Women exposed to PFAS may experience menopause two years earlier than other women, according to a new University of Michigan study published in the Endocrine Society’s Journal of Clinical Endocrinology & Metabolism.
PFAS (per- and polyfluoroalkyl substances) are used in a wide variety of nonstick and waterproof products and firefighting foams. These man-made “forever chemicals” can contaminate drinking water—consumed perhaps by more than 100 million Americans.
“PFAS are everywhere. Once they enter the body, they don’t break down and build up over time,” said lead author Ning Ding, who conducted the study as a doctoral candidate at U-M’s School of Public Health and is now a postdoctoral researcher at U-M. “Because of their persistence in humans and potentially detrimental effects on ovarian function, it is important to raise awareness of this issue and reduce exposure to these chemicals.”
Ding and colleagues studied 1,120 midlife women from the Study of Women’s Health Across the Nation, a 17-year-long prospective cohort study. They found that women with high PFAS levels in their blood samples reached menopause two years earlier than those with lower levels.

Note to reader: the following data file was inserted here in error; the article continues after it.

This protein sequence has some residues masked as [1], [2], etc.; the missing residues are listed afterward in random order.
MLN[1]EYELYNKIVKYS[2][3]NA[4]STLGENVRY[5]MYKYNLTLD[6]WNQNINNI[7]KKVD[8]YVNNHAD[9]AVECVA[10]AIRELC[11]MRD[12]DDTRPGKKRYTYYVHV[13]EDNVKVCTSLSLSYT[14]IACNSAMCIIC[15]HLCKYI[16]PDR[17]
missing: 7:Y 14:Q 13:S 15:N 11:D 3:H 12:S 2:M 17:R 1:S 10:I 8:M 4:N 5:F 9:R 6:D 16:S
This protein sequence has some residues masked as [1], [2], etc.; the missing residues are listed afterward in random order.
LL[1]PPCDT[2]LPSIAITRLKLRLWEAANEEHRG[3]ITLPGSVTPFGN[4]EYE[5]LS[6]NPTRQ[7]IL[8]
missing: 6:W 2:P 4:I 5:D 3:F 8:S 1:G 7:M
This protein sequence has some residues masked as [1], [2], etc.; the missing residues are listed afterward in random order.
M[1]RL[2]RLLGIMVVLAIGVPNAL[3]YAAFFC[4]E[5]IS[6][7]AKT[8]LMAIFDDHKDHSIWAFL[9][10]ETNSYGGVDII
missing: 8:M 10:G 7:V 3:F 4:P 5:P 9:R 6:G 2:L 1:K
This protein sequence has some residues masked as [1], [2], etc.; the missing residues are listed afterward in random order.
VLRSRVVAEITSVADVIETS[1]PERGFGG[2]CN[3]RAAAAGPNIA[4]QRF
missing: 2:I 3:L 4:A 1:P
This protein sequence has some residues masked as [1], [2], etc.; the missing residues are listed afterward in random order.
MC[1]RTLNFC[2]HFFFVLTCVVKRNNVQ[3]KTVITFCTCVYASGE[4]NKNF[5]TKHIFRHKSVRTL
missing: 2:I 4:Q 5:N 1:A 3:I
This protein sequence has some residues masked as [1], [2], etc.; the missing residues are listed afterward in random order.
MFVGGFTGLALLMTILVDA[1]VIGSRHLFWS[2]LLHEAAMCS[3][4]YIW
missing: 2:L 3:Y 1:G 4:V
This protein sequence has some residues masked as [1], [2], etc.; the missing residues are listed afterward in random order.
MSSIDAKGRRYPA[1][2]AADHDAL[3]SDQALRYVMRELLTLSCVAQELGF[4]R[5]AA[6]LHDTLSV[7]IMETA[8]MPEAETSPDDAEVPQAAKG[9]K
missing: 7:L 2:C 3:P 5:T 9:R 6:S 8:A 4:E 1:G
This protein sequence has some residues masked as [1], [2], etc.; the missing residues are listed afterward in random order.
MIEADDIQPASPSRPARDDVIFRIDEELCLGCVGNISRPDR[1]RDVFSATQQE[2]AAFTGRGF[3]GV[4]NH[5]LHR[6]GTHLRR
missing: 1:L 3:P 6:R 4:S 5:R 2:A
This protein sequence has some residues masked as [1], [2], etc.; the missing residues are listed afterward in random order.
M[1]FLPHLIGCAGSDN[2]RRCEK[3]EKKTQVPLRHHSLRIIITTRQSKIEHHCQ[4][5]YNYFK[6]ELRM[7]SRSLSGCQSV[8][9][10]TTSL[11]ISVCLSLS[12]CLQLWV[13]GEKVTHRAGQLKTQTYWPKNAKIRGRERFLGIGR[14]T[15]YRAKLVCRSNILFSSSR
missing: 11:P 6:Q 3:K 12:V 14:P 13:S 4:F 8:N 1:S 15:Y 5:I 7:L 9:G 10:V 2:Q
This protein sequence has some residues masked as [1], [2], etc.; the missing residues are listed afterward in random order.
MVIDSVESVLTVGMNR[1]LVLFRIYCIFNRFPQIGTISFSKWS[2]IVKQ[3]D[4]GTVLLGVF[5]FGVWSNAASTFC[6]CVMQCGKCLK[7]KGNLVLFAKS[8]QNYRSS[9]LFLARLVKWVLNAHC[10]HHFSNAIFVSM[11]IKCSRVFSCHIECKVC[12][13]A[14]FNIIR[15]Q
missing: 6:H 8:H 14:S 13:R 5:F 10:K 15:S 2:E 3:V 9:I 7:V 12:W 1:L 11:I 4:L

“Even menopause a few years earlier than usual could have a significant impact on cardiovascular health, bone health and quality of life, and overall health in general among women,” said corresponding author Sung Kyun Park, associate professor of epidemiology and environmental health sciences at U-M’s School of Public Health.
Other authors include Siobán Harlow, John Randolph, Bhramar Mukherjee and Stuart Batterman of U-M; Antonia Calafat of the Centers for Disease Control and Prevention; and Ellen Gold of the University of California, Davis.
The study was supported by the National Institute on Aging, National Institute of Environmental Health, National Institute for Occupational Safety and Health, and National Institute of Nursing Research.